Wednesday, April 25, 2012
Priceless Historical Anecdote... 1892
A man of about 70 years was travelling on a train, having beside him a young University man that was then reading a Science book . The gentleman, on the other hand, was reading a book with a black cover. The young man noticed that it dealt with the Bible and it was opened on the words of Saint Mark, the Evangelist.
Without further ado, the lad interrupted the reading of the old man and asked:
- Sir, do you still believe in that book full of fables and stories?
- Yes, and besides, it is not a storybook, it is the Word of God. Am I right? - Well, of course it is. Sir, I think that you should read the Universal History. You would see that the French Revolution, that happened more than 100 years ago, demonstrated the shortsightedness of religion. Only the people without culture, are still believing that God made the world in 6 days. Sir, you must know a little more what our Scientists say about all that.
- And... is that the same as what our scientists say about the Bible?
- Well, since I am getting off in the next stop, I have no time to explain it to you, but give me your card with your address so I can mail you the scientific materials by post as soon as possible. The old man, therefore, with a lot of patience, opened carefully the right pocket of his bag and handed the card to the young man. As soon as he read what was written thereof, he left with his head down, feeling worse than an ameoba. The card read:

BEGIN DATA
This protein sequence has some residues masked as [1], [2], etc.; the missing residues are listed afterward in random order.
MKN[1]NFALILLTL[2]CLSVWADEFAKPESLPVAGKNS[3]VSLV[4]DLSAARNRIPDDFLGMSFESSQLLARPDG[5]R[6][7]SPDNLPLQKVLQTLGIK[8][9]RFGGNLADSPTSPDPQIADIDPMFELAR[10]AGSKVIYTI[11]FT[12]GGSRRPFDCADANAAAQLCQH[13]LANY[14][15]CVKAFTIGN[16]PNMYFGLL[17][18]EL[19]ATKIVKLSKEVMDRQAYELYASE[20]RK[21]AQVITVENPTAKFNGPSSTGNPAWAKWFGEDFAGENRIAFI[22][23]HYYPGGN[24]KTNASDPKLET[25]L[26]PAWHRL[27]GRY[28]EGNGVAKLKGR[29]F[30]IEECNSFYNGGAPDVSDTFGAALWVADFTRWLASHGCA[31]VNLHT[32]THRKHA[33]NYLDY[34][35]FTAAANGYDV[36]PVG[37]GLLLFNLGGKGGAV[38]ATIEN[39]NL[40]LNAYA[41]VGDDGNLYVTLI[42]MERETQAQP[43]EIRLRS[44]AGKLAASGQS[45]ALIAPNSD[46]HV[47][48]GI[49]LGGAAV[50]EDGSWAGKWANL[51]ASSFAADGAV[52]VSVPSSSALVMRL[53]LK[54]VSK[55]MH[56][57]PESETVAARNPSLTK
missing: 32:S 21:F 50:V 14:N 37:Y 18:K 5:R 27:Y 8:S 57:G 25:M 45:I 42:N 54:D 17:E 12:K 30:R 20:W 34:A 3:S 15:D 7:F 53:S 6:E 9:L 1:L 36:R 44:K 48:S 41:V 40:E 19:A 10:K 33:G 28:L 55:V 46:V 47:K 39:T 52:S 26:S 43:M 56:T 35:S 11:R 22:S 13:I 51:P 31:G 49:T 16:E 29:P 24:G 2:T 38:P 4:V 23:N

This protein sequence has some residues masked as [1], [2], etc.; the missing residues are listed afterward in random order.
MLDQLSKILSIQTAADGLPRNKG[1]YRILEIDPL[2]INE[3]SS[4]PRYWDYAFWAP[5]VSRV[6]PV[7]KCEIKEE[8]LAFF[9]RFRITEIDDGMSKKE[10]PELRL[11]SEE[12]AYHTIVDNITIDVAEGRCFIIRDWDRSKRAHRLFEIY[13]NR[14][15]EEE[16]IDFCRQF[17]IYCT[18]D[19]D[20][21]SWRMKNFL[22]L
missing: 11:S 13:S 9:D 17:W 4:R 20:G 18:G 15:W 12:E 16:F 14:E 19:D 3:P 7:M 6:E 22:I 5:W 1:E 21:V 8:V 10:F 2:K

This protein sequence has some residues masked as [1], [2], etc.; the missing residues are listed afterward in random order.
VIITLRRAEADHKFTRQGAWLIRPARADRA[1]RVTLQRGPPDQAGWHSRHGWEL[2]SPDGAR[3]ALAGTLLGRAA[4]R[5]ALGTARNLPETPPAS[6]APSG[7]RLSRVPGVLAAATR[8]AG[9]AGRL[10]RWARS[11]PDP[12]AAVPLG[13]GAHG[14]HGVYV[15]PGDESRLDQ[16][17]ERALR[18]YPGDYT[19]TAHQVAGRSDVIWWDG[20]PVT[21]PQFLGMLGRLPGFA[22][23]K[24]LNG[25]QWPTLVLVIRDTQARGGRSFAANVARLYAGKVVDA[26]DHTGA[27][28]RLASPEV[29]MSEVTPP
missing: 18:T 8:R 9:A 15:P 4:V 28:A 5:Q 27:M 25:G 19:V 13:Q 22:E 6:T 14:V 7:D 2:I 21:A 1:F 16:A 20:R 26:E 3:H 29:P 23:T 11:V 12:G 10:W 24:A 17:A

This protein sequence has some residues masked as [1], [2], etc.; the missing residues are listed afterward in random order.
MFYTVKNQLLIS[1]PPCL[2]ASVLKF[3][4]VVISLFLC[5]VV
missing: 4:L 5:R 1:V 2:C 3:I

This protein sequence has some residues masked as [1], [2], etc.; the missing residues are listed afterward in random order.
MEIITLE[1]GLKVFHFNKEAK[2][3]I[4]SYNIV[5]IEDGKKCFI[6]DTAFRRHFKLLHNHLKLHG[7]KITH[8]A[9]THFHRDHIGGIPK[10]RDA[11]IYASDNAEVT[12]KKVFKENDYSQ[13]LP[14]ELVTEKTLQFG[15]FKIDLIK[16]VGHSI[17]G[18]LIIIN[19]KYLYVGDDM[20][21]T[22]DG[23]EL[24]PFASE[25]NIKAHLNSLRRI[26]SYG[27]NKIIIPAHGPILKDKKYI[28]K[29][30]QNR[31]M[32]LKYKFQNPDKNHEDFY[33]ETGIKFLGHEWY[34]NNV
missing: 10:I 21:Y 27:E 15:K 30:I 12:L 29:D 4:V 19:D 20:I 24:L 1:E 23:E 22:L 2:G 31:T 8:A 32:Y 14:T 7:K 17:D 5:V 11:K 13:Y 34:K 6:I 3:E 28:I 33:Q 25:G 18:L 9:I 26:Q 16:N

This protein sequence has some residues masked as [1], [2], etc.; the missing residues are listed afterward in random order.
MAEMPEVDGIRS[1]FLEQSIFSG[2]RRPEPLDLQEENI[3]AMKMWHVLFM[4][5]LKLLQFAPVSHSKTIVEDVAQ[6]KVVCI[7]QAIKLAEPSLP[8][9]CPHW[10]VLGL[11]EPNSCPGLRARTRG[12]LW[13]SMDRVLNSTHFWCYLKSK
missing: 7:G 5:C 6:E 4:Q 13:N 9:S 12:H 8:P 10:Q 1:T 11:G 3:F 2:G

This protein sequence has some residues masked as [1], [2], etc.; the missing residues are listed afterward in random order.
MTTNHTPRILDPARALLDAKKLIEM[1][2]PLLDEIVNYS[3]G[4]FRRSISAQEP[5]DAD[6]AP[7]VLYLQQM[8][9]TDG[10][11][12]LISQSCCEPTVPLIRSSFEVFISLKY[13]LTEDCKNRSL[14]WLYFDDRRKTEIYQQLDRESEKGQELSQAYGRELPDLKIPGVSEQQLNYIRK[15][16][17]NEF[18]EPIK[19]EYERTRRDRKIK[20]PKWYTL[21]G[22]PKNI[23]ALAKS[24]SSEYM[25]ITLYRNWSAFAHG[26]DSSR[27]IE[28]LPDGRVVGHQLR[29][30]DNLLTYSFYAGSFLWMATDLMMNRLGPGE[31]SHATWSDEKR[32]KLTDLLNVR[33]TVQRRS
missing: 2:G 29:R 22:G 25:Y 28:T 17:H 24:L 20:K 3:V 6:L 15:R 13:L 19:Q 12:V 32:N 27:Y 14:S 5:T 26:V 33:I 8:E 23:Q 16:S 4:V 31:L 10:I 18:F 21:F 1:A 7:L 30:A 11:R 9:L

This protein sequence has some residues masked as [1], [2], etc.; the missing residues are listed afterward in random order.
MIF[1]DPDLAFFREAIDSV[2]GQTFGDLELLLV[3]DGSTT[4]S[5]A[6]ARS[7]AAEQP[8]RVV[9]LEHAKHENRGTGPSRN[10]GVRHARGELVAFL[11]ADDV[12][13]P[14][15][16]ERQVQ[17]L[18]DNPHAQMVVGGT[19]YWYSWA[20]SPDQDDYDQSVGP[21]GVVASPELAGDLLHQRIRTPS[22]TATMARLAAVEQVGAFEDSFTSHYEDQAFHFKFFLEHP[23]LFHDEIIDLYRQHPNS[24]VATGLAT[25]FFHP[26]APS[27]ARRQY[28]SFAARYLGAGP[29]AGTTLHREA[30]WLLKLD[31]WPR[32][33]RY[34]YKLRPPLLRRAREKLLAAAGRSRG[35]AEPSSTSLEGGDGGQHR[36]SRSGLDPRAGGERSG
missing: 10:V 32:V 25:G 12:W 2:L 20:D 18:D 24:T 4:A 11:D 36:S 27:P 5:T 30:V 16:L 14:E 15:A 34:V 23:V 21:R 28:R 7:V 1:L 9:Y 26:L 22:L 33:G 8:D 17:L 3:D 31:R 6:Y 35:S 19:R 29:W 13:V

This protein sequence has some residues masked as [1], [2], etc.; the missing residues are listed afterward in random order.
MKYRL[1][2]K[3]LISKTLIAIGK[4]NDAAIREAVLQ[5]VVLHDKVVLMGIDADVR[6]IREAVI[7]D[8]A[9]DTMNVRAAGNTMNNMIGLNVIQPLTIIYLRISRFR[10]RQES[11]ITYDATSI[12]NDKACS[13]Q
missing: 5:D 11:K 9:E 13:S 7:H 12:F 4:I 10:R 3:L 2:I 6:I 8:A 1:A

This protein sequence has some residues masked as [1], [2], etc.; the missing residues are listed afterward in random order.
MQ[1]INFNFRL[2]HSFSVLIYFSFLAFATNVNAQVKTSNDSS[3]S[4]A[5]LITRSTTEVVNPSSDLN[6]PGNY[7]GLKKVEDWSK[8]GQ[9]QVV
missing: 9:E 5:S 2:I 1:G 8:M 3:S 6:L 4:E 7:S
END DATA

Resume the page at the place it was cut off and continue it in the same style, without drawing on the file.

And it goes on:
Professor Doctor Louis Pasteur
Director General of the Institute of Scientific Investigations
National University of France
A little of science separates us from God.
A lot, keeps us close to Him.
... Dr. Louis Pasteur (1822-1895)
P.S.: The best pleasure of an intelligent person is to appear like an idiot, before an idiot that looks intelligent.
Louis Pasteur was the 19th century giant of microbiology who proved the germ-theory of disease and invented the rabies vaccine. His humility certainly did not hinder his greatness and his commitment to science did not preclude his belief in God.
Whether this story is true or not, I cannot tell, but it was written about him that:
Louis Pasteur did not deny religion, but was compelled to say that, "religion has no more place in science than science has in religion." The role of religion in his mind was clear:
"In each one of us there are two men, the scientist and the man of faith or of doubt. These two spheres are separate, and woe to those who want to make them encroach upon one another in the present state of our knowledge! " Source: Pasteur Brewing.